Tuesday, September 21, 2021

Dark on Dark, Light on Light

Part of what gives a painting impact is a simple tonal design. You can create the design with a simple light shape and a simple dark shape, almost like a yin-yang symbol. 

Fingal's Cave by J.M.W Turner

The boundaries of the shapes don't have to match up with the boundaries of the forms. So, for example, in this painting, Turner doesn't put his strongest contrasts on the top edge of the cliff. He makes it light against a light sky and loses it in mist. The ship is a dark shape embedded in a dark background. 

As Howard Pyle put it: "Put your white against white, middle tones against grays, black against black, then black and white where you want your center of interest." In the case of the Turner, he doesn't really spotlight any center of interest: it's all veiled and hidden.

Bob Ross was only half right when he said: "Put light against light - you have nothing. Put dark against dark - you have nothing. It's the contrast of light and dark that each give the other one meaning."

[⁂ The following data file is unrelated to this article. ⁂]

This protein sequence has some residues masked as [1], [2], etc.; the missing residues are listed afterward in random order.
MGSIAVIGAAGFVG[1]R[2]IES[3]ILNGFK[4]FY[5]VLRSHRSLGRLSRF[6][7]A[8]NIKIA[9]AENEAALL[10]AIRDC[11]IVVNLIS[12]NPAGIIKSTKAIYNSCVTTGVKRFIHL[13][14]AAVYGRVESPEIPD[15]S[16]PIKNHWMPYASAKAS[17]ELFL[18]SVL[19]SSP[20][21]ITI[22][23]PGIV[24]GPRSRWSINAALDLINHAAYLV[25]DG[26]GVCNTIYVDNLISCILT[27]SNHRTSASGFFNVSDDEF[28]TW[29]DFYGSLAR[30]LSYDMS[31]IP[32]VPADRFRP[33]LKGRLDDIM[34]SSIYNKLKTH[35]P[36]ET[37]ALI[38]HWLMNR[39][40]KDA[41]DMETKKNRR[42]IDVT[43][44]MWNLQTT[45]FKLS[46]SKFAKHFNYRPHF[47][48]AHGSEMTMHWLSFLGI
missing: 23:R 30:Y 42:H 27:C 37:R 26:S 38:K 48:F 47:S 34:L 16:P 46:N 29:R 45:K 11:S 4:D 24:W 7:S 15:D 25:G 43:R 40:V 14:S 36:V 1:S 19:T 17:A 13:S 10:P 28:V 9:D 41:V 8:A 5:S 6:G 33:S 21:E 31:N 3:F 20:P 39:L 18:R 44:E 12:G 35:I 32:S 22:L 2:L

He's right that tonal contrasts can give meaning and draw attention, but at the same time I believe you need to think just as hard about downplaying areas, putting dark things in shadow, grouping light areas together.

Otherwise, if you put strong contrasts all through the picture, there's a risk you'll get a chaotic, non-cohesive result. 

So I would suggest to go ahead and dramatize or spotlight a key focal area, but look for other places where you can downplay or obscure an edge.


Previous posts: 

The Windmill Principle



Drake Gomez said...

Nice post, James, and the Turner painting is a fine example of a near split-screen of a composition. I’m confused by your inclusion of the Thomas Hart Benton painting, though. Do you mean it to illustrate the idea of grouping like-values together, or as an example of a chaotic painting due to too much contrast? I don’t see it as a chaotic composition at all, though some of the scenes certainly depict moments of chaos.

Pat said...

Interesting post. Turner's painting feels like we are straining our eyes to make out the edge of the cliff in the light and the steam ship in the dark while looking at the painting just as we would if we were viewing the scene in real life. I disagree about Bob Ross; I don't think he even got that or anything else partly right.

Pat said...
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